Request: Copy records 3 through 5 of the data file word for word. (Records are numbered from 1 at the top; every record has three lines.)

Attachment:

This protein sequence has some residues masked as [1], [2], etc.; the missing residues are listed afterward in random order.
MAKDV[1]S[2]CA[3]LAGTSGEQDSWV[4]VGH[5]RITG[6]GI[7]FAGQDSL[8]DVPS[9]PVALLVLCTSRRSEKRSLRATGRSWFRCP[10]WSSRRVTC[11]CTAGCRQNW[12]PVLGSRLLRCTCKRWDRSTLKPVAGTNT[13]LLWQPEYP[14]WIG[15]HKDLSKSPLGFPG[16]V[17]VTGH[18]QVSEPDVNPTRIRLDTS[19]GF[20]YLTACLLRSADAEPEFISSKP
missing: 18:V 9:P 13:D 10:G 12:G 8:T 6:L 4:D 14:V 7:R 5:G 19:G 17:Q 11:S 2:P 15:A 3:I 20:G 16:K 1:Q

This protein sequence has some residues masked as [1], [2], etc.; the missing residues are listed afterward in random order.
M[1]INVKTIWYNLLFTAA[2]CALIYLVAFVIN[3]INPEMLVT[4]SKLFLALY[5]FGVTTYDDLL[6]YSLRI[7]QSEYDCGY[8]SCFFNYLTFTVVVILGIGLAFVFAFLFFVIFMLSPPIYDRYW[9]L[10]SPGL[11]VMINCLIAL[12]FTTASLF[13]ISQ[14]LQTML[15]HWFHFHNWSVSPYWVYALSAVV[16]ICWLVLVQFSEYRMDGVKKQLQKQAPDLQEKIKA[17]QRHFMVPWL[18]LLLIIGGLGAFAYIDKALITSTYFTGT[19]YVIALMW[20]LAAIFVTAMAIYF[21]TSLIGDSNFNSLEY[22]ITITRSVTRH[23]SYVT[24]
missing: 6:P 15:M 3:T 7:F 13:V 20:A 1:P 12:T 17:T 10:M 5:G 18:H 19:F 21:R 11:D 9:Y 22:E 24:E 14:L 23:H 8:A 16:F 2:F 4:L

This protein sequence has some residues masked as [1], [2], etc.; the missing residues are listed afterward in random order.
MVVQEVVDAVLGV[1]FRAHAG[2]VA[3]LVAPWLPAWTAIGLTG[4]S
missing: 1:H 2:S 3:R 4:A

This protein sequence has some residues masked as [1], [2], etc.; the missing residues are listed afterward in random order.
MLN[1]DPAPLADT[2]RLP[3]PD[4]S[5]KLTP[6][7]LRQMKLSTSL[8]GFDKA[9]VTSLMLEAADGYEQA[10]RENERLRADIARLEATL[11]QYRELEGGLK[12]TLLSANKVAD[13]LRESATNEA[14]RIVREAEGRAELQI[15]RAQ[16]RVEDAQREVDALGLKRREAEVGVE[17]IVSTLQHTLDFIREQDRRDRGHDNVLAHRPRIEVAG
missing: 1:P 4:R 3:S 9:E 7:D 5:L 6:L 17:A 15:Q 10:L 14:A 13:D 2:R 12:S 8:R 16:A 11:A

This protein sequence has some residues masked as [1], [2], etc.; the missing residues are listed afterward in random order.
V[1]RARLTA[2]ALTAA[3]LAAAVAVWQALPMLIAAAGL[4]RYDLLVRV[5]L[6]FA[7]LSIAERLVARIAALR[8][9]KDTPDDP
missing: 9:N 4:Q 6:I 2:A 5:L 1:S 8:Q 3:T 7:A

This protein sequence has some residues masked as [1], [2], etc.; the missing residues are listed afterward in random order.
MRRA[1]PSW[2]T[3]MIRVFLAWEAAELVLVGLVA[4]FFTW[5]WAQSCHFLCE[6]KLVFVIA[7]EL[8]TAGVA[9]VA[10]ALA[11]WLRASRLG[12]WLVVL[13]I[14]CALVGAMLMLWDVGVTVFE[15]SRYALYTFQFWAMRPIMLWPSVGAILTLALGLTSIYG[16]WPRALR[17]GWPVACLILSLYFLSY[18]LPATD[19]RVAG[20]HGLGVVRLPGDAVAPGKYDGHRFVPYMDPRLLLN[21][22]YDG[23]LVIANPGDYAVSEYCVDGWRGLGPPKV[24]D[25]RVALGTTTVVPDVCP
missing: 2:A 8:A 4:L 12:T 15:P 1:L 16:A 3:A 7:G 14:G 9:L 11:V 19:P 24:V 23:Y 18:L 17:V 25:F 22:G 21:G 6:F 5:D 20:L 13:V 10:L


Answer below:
This protein sequence has some residues masked as [1], [2], etc.; the missing residues are listed afterward in random order.
MVVQEVVDAVLGV[1]FRAHAG[2]VA[3]LVAPWLPAWTAIGLTG[4]S
missing: 1:H 2:S 3:R 4:A

This protein sequence has some residues masked as [1], [2], etc.; the missing residues are listed afterward in random order.
MLN[1]DPAPLADT[2]RLP[3]PD[4]S[5]KLTP[6][7]LRQMKLSTSL[8]GFDKA[9]VTSLMLEAADGYEQA[10]RENERLRADIARLEATL[11]QYRELEGGLK[12]TLLSANKVAD[13]LRESATNEA[14]RIVREAEGRAELQI[15]RAQ[16]RVEDAQREVDALGLKRREAEVGVE[17]IVSTLQHTLDFIREQDRRDRGHDNVLAHRPRIEVAG
missing: 1:P 4:R 3:S 9:E 7:D 5:L 6:L 17:A 15:Q 10:L 14:A 13:D 2:R 12:S 8:R 16:A 11:A

This protein sequence has some residues masked as [1], [2], etc.; the missing residues are listed afterward in random order.
V[1]RARLTA[2]ALTAA[3]LAAAVAVWQALPMLIAAAGL[4]RYDLLVRV[5]L[6]FA[7]LSIAERLVARIAALR[8][9]KDTPDDP
missing: 9:N 4:Q 6:I 2:A 5:L 1:S 8:Q 3:T 7:A